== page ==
Rose Wang (Left) had the idea of Chirps, food made of crickets, when she was still in college. After launching a successful Kickstarter campaign and winning multiple pitch competitions, Rose and her college roommate/co-founder Laura D'Asaro decided to pursue Chirps full time in San Francisco. Soon after they launched Chirps chips in 2016, they won an investment from Mark Cuban on Shark Tank as well as made the Forbes 30 Under 30 list in 2016. Now, they are working on educating people about the benefits of insects and expanding their product line. How did they do it at such a young age without any former experience in the food industry?
Alexandra Senes was the editor-in-chief of French magazine Jalouse and had her own creative agency before founding clothing brand Kilometre.Paris in Paris in 2015. She had no prior experience in designing products or running a fashion business. How did Alexandra create successful collections sold at retailers from all over the world?
Agatha Kulaga (Right) co-founded the award-winning creative bakery Ovenly in New York in 2010 after a 10-year career in mental health at NYU School of Medicine. She has always been passionate about baking and met her co-founder Erin Patinkin at a book club, where they immediately hit it off and decided to start a business. Fast forward, Ovenly now has four locations in New York, and Agatha and Erin have published their recipe book. How did two women with no background in the food industry become successful entrepreneurs?
Oliver Mak (Center) co-founded Bodega, one of the best global leading streetwear and sneakers retailer, with Jay Gordon (Left) and Dan Natola (Right) in Boston in 2006. He was, and still is, a DJ and had no prior retail experience, but he has always been deeply involved in the street and culture community, which is the core of Bodega. How did he turn his passion into a successful career?
Aman Advani (Right) co-founded clothing brand Ministry of Supply while getting a MBA at MIT in 2012. He realized the problems that a lot of people had with existing dress clothes and decided to design truly comfortable and radically engineered performance professional attires. The revolutionary products immediately caught attention and raised over $400,000 on Kickstarter. From there, Aman Advani and Gitan Amarasiriwardena expanded the product offering and opened 8 retail locations in the United States. They made the Forbes 30 Under 30 list in 2015 and have been pushing the envelope. Neither of them had any prior work experience in the fashion and retail industry or design background. How did they manage to start a successful clothing brand?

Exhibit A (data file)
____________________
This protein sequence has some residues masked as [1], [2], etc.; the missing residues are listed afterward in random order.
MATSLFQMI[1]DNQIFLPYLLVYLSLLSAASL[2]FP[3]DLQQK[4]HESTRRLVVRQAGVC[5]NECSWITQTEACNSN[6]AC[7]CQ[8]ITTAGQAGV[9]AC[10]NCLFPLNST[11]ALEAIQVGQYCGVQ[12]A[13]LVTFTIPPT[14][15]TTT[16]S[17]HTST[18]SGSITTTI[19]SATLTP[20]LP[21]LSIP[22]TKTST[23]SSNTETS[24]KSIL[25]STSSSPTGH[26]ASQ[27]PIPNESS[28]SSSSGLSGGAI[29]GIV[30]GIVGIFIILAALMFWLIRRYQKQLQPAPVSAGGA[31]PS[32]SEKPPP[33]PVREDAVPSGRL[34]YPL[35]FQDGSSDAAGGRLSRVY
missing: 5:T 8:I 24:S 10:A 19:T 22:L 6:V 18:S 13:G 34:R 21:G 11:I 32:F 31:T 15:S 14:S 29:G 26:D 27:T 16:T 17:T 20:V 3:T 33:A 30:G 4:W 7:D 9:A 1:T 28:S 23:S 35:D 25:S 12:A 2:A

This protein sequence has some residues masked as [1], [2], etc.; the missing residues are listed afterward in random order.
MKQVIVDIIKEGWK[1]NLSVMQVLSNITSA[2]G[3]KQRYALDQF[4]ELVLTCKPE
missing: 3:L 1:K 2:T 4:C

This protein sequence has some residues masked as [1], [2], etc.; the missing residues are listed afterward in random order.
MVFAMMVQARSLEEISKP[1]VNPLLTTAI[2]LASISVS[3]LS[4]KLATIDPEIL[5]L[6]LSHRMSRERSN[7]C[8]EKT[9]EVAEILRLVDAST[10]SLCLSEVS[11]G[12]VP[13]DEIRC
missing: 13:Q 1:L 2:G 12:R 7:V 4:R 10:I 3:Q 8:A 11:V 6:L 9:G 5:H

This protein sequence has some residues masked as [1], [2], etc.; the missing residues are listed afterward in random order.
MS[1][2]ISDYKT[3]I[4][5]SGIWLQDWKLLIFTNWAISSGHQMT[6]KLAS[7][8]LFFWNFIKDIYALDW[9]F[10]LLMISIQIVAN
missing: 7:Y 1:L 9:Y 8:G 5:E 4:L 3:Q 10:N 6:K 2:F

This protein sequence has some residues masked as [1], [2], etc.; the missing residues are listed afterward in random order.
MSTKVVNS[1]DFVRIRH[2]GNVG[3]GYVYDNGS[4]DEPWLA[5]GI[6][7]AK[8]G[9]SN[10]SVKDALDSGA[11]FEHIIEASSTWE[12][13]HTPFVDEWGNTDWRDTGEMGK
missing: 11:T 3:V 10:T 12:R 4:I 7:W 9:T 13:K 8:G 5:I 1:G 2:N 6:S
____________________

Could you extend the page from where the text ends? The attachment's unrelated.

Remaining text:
Katie Demo (Right) co-founded Brass Clothing in Boston in 2014 with the aim to solve the problems women face in building their wardrobes. Brass offers high quality clothes at an accessible price point for the ambitious working woman. Neither Katie or her co-founder Jay Adams has background in fashion design or running a fashion business. Why did they decide to start Brass and how did they build their business?
Lindsey Martin helped Kayla Itsines build her massive following before founding Bloom in New York in 2016. It now boasts 849k Instagram followers who can discover simple and approachable wellness through Bloom's curated content on fitness, nutrition, beauty, and lifestyle. How did Lindsey do it?
An immigrant from Lithuania, Ruta Laukien was a lawyer and investment banker for 20 years before founding Liquid Art House, an innovative art gallery-meets-restaurant concept, in Boston in 2014. She had no prior experience in art or hospitality. How did she turn her idea into reality?